Chapter 45: Proving Sontaku (Surmising of Wishes) at the Japanese National Diet: Attempts to Prove What No One Can Prove, Kaori Miyawaki

    Chapter 46: A Critical Analysis of Meta-Arguments in the National Diet of Japan: The Case of a Debate over Security Legislation in 2015, Junya Morooka

    Chapter 47: How Japan Neglects Workers of Foreign Nationalities: An Analysis of Immigration Control Controversies in the National Diet, Noriaki Tajima

    Chapter 48: Argumentation in Epideictic Oratory at the Annual State Ritual of March 11 Disasters, Hiroko Okuda

    VII. Other Parts of the World

    Chapter 49: Multiple Temporalities of the Idomeni Camp in Greece, Naoki Kambe

    Chapter 50: "Democracy" and Putin’s "Nation:" Pathways for Definitional Argument, David Cratis Williams, Marilyn J. Young, and Michael K. Launer

    VIII. New Media

    Chapter 51: Is Cogent Argumentation Possible Through Social Media? Jeffrey P. Mehltretter Drury

    Chapter 52: Digital Infrastructures of Affect and the Future of the Networked Public Sphere, Damien Smith Pfister

    Chapter 53: Locating Judgment in Argument by Algorithm, Ron Von Burg and Marcus Paroske

    Chapter 54: New Media and Old Coffee: How Local Styles of Town Hall Meetings Reconfigure a Dialectical Tradition, M. Kelly Carr and Jocelyn Evans

    Chapter 55: Who’s Really the Victim? The "Hashtag Hijacking" of #HimToo as Localized Narrative Argument, Heidi Hamilton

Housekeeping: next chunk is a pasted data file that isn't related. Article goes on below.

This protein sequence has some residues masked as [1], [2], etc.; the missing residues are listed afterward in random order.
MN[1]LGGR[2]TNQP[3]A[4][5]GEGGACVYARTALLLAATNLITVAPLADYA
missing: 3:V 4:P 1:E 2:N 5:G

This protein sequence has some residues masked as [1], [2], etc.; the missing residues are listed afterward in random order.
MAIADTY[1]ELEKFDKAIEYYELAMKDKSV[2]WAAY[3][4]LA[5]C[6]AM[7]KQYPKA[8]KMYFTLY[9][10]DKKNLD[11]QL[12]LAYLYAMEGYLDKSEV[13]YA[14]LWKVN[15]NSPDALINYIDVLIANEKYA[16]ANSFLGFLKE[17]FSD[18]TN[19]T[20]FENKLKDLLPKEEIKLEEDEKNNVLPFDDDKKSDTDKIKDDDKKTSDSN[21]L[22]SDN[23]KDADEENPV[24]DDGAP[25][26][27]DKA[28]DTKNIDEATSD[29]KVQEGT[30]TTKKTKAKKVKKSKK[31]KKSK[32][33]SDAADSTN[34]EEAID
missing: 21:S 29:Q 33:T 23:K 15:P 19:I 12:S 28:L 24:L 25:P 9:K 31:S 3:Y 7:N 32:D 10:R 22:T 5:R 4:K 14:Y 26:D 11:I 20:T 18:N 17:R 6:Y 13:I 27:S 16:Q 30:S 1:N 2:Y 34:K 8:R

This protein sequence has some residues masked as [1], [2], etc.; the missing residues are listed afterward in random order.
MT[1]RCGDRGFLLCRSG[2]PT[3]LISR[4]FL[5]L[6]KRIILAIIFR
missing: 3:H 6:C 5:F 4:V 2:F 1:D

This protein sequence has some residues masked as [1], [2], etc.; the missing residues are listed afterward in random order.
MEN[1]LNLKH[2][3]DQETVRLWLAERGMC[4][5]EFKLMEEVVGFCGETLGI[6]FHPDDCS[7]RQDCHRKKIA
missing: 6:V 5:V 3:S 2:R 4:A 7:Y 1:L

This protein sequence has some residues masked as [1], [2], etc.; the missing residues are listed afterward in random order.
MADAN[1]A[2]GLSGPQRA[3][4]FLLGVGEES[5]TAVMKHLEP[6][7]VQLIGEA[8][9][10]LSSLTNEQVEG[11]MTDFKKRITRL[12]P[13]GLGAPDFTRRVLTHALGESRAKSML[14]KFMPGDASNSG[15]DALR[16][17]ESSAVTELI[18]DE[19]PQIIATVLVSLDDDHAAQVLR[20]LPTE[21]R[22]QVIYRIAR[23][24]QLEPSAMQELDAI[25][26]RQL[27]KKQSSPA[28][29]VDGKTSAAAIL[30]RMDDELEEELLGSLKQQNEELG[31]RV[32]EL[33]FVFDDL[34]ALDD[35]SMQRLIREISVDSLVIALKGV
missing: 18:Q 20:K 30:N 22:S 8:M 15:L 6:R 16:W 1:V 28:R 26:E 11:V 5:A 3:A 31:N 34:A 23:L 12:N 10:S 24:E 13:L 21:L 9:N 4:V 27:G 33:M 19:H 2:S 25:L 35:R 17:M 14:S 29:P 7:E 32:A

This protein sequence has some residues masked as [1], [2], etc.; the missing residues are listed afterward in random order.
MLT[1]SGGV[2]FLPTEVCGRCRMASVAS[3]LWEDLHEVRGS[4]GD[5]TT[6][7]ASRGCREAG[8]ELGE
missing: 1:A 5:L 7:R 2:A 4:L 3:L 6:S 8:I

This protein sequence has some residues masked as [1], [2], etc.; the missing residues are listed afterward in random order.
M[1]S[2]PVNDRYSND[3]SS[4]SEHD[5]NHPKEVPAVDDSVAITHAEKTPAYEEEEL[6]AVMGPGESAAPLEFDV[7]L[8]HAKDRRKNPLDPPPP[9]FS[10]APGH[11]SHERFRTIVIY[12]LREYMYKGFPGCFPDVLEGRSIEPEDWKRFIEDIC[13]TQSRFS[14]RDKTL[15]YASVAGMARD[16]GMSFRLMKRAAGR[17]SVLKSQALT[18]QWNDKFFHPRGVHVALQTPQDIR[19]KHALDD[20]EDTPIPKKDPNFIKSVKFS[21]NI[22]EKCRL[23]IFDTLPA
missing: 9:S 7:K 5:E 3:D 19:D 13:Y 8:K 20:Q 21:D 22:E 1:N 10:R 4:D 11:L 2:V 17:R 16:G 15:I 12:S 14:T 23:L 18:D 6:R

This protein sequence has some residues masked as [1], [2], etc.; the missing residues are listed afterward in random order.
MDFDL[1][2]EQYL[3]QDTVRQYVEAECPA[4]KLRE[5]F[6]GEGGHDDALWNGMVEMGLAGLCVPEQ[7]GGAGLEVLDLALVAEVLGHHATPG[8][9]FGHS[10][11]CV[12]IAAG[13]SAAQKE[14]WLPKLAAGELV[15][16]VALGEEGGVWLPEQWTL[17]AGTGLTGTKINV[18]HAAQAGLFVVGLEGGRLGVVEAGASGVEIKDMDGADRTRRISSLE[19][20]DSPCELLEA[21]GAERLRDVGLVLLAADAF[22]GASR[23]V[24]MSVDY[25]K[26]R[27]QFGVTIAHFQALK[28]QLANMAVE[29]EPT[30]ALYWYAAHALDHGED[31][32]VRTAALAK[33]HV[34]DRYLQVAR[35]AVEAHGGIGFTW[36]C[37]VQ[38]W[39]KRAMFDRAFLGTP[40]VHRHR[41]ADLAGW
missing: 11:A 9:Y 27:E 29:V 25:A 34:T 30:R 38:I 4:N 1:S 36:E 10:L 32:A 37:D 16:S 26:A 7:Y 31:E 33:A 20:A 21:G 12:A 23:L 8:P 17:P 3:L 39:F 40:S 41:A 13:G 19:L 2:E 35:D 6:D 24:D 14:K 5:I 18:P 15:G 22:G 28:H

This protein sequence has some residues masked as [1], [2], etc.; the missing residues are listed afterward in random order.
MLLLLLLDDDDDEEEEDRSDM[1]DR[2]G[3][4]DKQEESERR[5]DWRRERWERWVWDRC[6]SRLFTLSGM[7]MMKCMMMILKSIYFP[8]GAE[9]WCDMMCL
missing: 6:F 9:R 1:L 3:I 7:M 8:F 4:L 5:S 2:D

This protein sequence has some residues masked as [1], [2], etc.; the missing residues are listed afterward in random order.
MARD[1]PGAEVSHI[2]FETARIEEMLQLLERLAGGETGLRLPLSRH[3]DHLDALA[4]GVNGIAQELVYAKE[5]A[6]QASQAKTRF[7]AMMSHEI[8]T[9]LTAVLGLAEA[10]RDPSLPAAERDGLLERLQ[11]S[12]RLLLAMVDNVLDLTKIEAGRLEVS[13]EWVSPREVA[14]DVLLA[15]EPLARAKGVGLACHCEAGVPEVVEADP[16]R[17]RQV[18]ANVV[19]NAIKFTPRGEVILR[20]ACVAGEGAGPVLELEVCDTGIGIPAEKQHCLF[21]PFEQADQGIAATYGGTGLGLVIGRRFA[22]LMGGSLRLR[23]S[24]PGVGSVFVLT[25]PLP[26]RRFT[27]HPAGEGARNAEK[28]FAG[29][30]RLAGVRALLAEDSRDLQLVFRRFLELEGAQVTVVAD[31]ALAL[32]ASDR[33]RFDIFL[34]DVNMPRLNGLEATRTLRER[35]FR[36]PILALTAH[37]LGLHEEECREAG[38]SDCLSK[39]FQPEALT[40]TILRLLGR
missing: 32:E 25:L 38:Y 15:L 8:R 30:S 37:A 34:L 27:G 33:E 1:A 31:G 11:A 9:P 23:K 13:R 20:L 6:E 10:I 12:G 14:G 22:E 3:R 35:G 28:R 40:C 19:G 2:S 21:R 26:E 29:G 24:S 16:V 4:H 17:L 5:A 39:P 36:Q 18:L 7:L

Chapter 56: The Political Mind and Rhetorical Cognition: Arguing Tropes and Fractals on the 4th of July 2019, G. Thomas Goodnight and David B. Hingstman

    Chapter 57: Memes as Quasi-Argument: An Insidious Threat to Public Debate, Mridula Mascarenhas

    IX. Dinner

    Chapter 58: Local Argument Through Presence in Holocaust Cookbooks, Talya Peri Slaw

    Chapter 59: Dissociation, Multimodal Argument, Sean Brock, and the Local, Anna M. YoungX. Local Places

    Chapter 60: Dissociating Means and Ends: Expanding Education Markets and Diminishing Democratic Deliberation, Robert Asen

    Chapter 61: Modernizing Racism: The Localization of Settler-Colonial Logics in Utah House Bill 93, Kyle Cheesewright and Michael K. Middleton

    Chapter 62: The Bensenville Pause: Argumentation, Sound Figuration, and Local Sound Cultures, Matthew Salzano and Justin Eckstein

    XI. Pedagogy and the Modern University

    Chapter 63: Civic Education through Rhetorical Principles, Joseph P. Zompetti and David Cratis Williams

    Chapter 64: Featuring Performance in Intercollegiate Academic Debate Pedagogy and Practice, David Errera and John J. Rief